The State of the Union Is Unequal: 10 Things Presidential Candidates Should Know About Inequality
This blog post appeared in The Huffington Post on Monday, February 13, 2012. You can access the original article here.
The presidential campaign and the Occupy movement have thrust inequality into the spotlight — and with good reason. When it comes to income inequality, the United States is on par with Gabon, Sri Lanka, and Tunisia; in fact, our country has greater inequality than 66 other nations, including every other affluent democracy. No Western European or Nordic country even comes close.
Every nation has some inequality. And not all inequality is bad. Good inequality helps motivate us by others’ success, spurring us to seek new skills, innovate, and work smarter and faster. Good inequality can have a positive impact on people’s lives and on America’s global economic competitiveness.
But considerable research demonstrates that extreme inequality is very damaging for a society. Extreme inequality does not just affect the disadvantaged — it affects everyone from all walks of life; its effects are separate from the effects of poverty, which blights the lives of those at the bottom of the ladder.
As the presidential campaign heats up, here are ten things the candidates should understand about why extreme inequality is toxic for America:
Average Assets Per U.S. Households
10. Economic health. When ordinary Americans get a raise, they tend to spend it quickly, replacing big ticket items that have broken, making delayed home or car repairs, or just catching up on the bills. Those at the very top of the ladder may buy additional services or goods as well. But $1,000 each in the hands of 5,000 Americans is far more likely to spur the economy than $5 million in the hands of one multi-millionaire.
9. Health. Research shows that extreme income inequality is bad for people’s health. This “biology of inequality” is rooted in the conditions of daily life. Those who routinely experience little autonomy in their work, have less control over their living situation, and experience chronic stress from economic insecurity and a nagging sense of exclusion and unfairness face a higher risk of stroke and heart attack, higher rates of depression and other mental illnesses, and greater conflict in their personal relationships.
8. Children’s aspirations. Disadvantaged children know what life looks like on the other side of the tracks. Research has shown that extreme inequality can lead to weakened self-esteem and frustration, ultimately curbing kids’ aspirations and limiting their achievements.
7. Housing. Alongside the soaring income of America’s wealthiest, the typical size of a new house has expanded as well. The higher sticker price of a home in a good school district has had a ripple effect for everyone else as they stretch to afford a place to live — meaning that a quality public education is anything but free.
6. Services. There is a growing trend for the most powerful to “opt out” of public services, for example by sending their children to private schools, seeking boutique health care, or providing their own security and recreational facilities in private enclaves. When the rich choose not to use public services themselves, they are less likely to support vital collective investments in schools, hospitals, parks, police, and public transportation.
5. Trust and Cohesion. Neighborhoods with active civic groups tend to have greater levels of trust, community cohesion, and tolerance. Income gaps divide people, often resulting in large differences in lifestyles as well as social distance. When these distances grow to extremes, they too often result in physical segregation and breed suspicion and distrust.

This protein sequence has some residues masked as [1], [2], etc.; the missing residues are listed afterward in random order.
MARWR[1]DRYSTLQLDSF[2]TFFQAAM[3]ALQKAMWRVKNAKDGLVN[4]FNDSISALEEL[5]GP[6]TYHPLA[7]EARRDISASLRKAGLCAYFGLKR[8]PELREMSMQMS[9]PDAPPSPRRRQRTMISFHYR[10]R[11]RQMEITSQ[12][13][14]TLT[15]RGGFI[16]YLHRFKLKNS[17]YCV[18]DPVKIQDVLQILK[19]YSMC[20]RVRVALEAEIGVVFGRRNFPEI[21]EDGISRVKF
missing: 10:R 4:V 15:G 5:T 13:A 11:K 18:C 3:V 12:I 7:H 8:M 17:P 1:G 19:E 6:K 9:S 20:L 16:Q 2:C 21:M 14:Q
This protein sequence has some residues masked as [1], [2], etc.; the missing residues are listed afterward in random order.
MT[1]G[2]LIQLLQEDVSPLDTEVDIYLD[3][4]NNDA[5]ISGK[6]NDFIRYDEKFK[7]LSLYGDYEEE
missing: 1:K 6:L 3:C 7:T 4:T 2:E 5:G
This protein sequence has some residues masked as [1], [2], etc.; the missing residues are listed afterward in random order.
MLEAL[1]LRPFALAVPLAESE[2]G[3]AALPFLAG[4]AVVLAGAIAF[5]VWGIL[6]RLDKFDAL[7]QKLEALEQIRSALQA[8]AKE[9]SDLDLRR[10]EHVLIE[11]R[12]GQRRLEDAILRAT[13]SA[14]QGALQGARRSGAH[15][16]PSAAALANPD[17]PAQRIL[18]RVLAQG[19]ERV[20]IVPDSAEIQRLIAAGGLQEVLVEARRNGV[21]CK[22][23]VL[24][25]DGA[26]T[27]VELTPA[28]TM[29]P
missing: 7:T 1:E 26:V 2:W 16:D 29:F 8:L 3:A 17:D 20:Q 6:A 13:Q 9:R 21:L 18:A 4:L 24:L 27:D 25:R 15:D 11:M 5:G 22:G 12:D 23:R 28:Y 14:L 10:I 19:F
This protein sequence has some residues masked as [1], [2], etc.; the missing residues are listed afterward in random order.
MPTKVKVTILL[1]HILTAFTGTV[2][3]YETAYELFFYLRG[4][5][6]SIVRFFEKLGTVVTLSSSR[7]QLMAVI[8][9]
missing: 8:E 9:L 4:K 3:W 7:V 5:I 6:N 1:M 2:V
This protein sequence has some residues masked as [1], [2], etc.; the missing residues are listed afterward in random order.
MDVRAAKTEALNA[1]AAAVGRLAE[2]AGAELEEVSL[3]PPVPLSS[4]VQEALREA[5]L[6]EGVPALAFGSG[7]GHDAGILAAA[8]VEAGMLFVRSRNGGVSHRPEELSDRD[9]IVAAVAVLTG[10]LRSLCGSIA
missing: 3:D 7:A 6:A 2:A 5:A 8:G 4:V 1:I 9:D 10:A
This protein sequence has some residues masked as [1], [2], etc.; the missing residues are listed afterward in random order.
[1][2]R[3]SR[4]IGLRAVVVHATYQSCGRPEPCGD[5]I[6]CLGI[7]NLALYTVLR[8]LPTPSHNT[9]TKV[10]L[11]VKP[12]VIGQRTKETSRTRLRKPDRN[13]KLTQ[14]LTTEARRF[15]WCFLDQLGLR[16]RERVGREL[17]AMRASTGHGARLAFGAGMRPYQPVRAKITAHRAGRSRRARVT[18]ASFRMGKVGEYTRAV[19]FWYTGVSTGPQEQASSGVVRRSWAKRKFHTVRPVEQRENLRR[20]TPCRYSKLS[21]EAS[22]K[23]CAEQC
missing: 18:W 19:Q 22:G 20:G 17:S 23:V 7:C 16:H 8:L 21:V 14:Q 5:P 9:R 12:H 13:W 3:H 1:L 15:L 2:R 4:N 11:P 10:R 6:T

4. Violent Crime. Inequalities between groups, especially when they are significant and increasing, can cause even run-of-the-mill disagreements to take a violent turn. Unequal access to basic needs such as jobs, schools, and housing, perceptions of unequal recognition, and other manifestations of inequality fuel resentment, humiliation, and a sense of exclusion, all common triggers for violence.
3. Democracy. Ultimately, extreme inequality threatens our democratic institutions. When only the rich even dare contemplate running for state-wide or national office and those without money to make political contributions are marginalized, the essence of our democracy is lost.
2. Stability. Extreme inequality can threaten and even upend social stability. We need only to look at the Arab Spring to see the consequences that follow when citizens believe they can no longer resolve their grievances through a political process.
1. The American Dream. A poor child born in France, Sweden, or Germany has a greater chance of being well-off as an adult than does a poor child born in America. As the country has grown more unequal, the steps on the social mobility ladder have grown farther apart, making it increasingly difficult to climb. A bedrock belief of most Americans — that with motivation and hard work, anyone can make it in this country — grows less true as inequality increases.
The good news is that much of this extreme inequality can be reduced or prevented. America has always been tremendously creative in finding ways to make the American Dream a possibility for more Americans. From Social Security to the GI Bill to the Earned Income Tax Credit, forward-looking policies have helped to reduce inequality, spur economic opportunity, and foster the building blocks of educated participation in our society. Reducing extreme inequality will require a similar collective investment in our future. To compete in a global market, as well as to stay true to our core national value of equal opportunity for all, there is no other option.
Sarah Burd-Sharps and Kristen Lewis are Co-Authors of the “Measure of America” series of the Social Science Research Council.